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A Guide to Mitski’s New Album


Mitski Miyawaki, a popular Japanese-American singer-songwriter of the alternative and indie-rock genre, released her seventh album called The Land Is Inhospitable and So Are We this past September 15th. With eleven tracks and thirty-two minutes of lyrical genius, she calls it her most American album yet, exploring a range of heavy topics unified by the theme of love—all realities of love, including that of the swoon-worthy as well as therapy-worthy type.  A refreshing exception to modern mainstream music that tends to sacrifice lyrical depth for simple, irritatingly catchy choruses, Mitski’s work is poetically complex. In order to properly experience her music, you must understand her numerous metaphors and symbolic instrumental backings; therefore, I have analyzed five profound tracks from her masterpiece of an album:

“Bug Like an Angel” – Starting off slow and acoustic, Mitski opens with the line “There’s a bug like an angel stuck to the bottom of the glass,” immediately revealing the song’s focus on alcoholism, a prominent issue in America. Looking up at their glass from below, the narrator’s distorted perspective of a bug as an angel symbolizes an alcoholic’s unhealthy perspective of alcohol as a saving grace. The transition to the chorus is abrupt and powerful, introducing a choir to back up Mitski (continuing the religious allusions) and she sings “sometimes a drink feels like a family,” commenting on how substance abuse often stands as a dangerous coping mechanism. 

“Buffalo Replaced” – This track is dominated by a strong steady beat and heavy strumming that almost overwhelms the listener, therefore reflecting the theme of overwhelming change. Mitski sings that “fireflies [are] zoomin’ through the yard like highway cars” while “freight trains [are] stampedin’ through my backyard,” painting a vivid representation of feeling out of control and detached, surrounded by chaotic change. The title and chorus describing a “buffalo replaced” perhaps alludes to the Westward Expansion in which white settlers traveled west and depleted the bison (known incorrectly as buffalo) population to push back indigenous, making their land inhospitable and signaling a change in the dominance in the Central Plains of America.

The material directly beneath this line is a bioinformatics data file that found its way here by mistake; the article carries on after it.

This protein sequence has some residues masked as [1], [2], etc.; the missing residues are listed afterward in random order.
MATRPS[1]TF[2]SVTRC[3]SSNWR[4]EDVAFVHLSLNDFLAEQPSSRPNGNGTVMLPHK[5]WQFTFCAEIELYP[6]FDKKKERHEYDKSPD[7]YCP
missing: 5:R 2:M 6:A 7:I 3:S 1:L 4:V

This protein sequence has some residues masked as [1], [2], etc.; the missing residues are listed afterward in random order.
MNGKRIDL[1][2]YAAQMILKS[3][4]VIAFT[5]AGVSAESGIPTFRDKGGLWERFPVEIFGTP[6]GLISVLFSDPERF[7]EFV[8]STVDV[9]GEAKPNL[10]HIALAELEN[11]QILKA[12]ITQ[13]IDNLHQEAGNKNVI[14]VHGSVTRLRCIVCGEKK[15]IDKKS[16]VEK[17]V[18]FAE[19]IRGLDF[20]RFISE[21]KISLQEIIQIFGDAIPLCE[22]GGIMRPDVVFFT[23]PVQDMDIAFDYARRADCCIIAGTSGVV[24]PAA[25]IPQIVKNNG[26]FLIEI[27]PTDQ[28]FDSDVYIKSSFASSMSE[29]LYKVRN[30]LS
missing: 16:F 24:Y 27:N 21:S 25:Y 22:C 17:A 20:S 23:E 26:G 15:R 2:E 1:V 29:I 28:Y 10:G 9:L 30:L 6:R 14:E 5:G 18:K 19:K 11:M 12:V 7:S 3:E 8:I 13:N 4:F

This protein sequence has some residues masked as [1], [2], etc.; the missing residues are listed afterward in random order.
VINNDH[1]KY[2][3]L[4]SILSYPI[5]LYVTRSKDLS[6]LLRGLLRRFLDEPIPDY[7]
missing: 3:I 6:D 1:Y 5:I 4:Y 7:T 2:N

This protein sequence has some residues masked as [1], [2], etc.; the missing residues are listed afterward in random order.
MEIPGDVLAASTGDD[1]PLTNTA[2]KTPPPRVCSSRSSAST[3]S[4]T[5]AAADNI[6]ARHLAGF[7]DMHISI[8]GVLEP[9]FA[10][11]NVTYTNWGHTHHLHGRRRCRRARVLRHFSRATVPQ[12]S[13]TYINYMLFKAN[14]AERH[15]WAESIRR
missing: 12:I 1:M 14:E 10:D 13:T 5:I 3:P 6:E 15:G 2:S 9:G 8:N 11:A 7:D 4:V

“My Love Mine All Mine” – TikTok viral for good reason, the track is slow-paced with a steady, uniform drum throughout the entirety of the song that creates a seamless flow into what I consider as the strongest chorus on the album. The calm, longing song is an ode to the moon, to whom she wishes to give her love so that it can shine down on Earth indefinitely. The track ultimately celebrates taking ownership of one’s ability to love when nothing else feels permanent or concretely your own. In writing the song, she told Genius interviewers that “there’s a cost for everything, except for love.”

“Star” – Supported by the incorporation of an organ playing on top, this track provides an optimistic view that love is eternal and sacred. A star is used as a metaphor for love because even if it is far away and hard to see, it still shines through and offers light, just like a distant love lost to time is never truly gone. Growing in intensity, the vocals conclude with the line “Keep a leftover light / Burnin’ so you can keep lookin’ up / Isn’t that worth holdin’ on?” Overall, Mitski highlights that loving others is worth living for. 

“I’m Your Man” – In this acoustic track, Mitski sings from the perspective of the man in her head, confronting the reality that living in a patriarchal society can influence one’s mind to treat oneself and others in a way that upholds this system. After the line “I’ll meet judgment by the hounds,” the sound of dogs howling, crickets chirping, and a toad screaming—eerily resembling that of a human’s—form the outro, symbolizing that she is found guilty of upholding patriarchal standards. 

Not analyzed but equally as deserving of a listen on The Land Is Inhospitable and So Are We are “Heaven,” “I Don’t Like My Mind,” “The Deal,” “When Memories Snow,” “The Frost,” and “I Love Me After You.”

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